HERE AND NOW
Born-and-bred Glaswegian Robert Carlyle has travelled far and wide to ply his thespian trade – from Eastern Europe (Eragon) to South Africa (24: Redemption) and back again. But the actor would prefer to stay on home shores now that he has three “wee ones” to look after. He managed to keep close to his brood on his latest films, Summer and Stone Of Destiny, which were shot, respectively, in the Midlands and Glasgow, “around the corner from where I live”.
How did you get involved in Summer?
I acted together with director Kenny Glenaan years ago – 20 years ago I think. He offered me something three years ago that didn’t happen. So when he sent me this, I replied within a day. I enjoyed the script so much.
You play a man who’s had a disappointing life being a carer for his wheelchair-bound best friend. What appealed about Shaun?
It’s playing your own age, 47, playing that age of man. You understand that life can pass you by. I’m blessed in that I’ve got a very full life but I can imagine very easily being on the other side of the coin. That story moved me. He’s another salt-of-the-earth character.
Is there any challenge left in those roles for you?
A few years ago I did think long and hard about it: is this what I do? It was an epiphany moment for me because these characters can be seen as a sequence of self-portraits in a way. Just a slightly different life and a slightly different road taken…
That also includes Begbie… Did he cast too big a shadow on your career?
No, the opposite. It opened up a lot of stuff for me. Of course I got offered every psycho going, but it’s just important to try and pick through them to find the authentic ones.
Did you snub a lot of Hollywood nutjob roles?
Yeah, and I still do. Because, like I said, a lot of these are self-portraits, sketches of me in another life. And that only holds when its believable. When it goes too far, when this guy’s just killing people for the sake of killing them, that’s when I’ll back out.
Is doing something massive like a Bond movie still appealing to you or is it a case of been-there-done-that?
A bit of both. But, quite honestly, if I could find gold nuggets like Summer – a couple of them a year – I would be more than happy.
Is it hard leaving your three kids behind to go off for a job?
It’s getting harder. Jobs used to take me away for three or four months. I couldn’t do that now. Even four weeks in South Africa on 24 was hard. When I got back, Ava, my oldest – she’s six – came up and put her arms round me and said, “I really missed you Daddy.” And Harvey, my wee boy, came up and said, “I love you Daddy.” Fuck, I’m going to cry...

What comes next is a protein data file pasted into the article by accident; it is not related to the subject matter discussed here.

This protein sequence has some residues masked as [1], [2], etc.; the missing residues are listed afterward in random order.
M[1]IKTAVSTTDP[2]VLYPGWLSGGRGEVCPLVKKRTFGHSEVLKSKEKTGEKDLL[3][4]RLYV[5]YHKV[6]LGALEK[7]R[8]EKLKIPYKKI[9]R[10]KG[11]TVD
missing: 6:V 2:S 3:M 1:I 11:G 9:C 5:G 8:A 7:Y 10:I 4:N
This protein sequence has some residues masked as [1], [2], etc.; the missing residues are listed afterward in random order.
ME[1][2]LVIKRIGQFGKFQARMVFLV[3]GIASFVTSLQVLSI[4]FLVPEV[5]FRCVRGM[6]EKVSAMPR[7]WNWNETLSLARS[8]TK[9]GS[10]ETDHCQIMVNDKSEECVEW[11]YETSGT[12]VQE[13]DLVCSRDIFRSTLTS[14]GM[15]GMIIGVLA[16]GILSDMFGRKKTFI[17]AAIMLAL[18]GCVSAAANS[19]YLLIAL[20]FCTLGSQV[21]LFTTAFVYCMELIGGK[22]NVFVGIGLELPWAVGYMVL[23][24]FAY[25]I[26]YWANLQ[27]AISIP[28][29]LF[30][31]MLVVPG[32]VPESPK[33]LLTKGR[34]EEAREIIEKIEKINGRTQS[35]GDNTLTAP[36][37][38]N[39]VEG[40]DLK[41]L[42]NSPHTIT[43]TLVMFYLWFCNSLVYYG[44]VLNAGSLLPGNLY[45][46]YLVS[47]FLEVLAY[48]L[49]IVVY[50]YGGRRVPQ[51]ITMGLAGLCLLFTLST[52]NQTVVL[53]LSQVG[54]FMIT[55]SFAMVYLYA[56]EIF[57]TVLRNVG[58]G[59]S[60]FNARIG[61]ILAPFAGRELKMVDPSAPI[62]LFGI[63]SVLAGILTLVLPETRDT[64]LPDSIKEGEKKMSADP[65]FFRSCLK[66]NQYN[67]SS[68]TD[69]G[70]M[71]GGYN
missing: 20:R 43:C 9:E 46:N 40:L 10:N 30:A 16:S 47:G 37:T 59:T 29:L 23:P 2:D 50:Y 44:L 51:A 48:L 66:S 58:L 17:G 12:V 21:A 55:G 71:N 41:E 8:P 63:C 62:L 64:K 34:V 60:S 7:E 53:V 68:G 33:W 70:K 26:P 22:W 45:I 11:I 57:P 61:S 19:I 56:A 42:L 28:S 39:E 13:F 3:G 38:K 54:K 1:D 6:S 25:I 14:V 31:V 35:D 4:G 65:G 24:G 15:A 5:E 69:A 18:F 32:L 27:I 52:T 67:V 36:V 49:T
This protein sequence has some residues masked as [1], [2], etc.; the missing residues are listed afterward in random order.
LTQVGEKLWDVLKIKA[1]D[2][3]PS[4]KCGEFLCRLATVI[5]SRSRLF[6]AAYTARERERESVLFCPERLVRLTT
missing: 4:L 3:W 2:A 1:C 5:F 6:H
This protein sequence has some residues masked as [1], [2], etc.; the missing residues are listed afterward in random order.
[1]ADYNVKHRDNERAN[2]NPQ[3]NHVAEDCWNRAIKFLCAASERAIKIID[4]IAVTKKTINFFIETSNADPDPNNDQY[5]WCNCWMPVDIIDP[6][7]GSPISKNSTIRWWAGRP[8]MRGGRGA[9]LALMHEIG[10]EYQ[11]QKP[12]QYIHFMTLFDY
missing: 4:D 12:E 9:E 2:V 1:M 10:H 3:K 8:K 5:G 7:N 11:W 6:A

Are any of your kids’ names inspired by actors?
I worked with a director in Ireland called Pearse Elliot and I’ve always liked that name. It’s the Irish spelling and it also comes from Patrick Pearse, who was one of the heroes in the 1916 uprising. So it’s got a bit of history, a bit of balls about it. Harvey and Ava are just names that came along – although they sound theatrical. I’m not upset that Harvey Keitel and Ava Gardner get mentioned all the time.
Stone Of Destiny has a nationalist theme. Will we ever see an independent Scotland?
Who can tell? Personally, I find the whole notion of nationalism difficult. That’s not to say I’m not a very proud Scot but I don’t need a political party to wave that flag for me.
Are you up for doing Porno if it comes off?
Certainly. Tomorrow. He’s the only character I would ever play again. I think there’s mileage in that guy, there’s more laughs to be had.
Who would Begbie be now?
I don’t think he’d change at all. He’d be hurtling downhill badly. The scene in the book where Sick Boy posts him a load of gay porn... it’s worth doing the film just to play that. Five minutes of Begbie slashing his cell up – I’d pay money to see that myself. Given Ewan McGregor’s eternal reluctance, do you think Porno will ever happen? I would say that it’s doubtful. But never say never. I’ve never said never. Only one of the boys has said never. So we’ll see.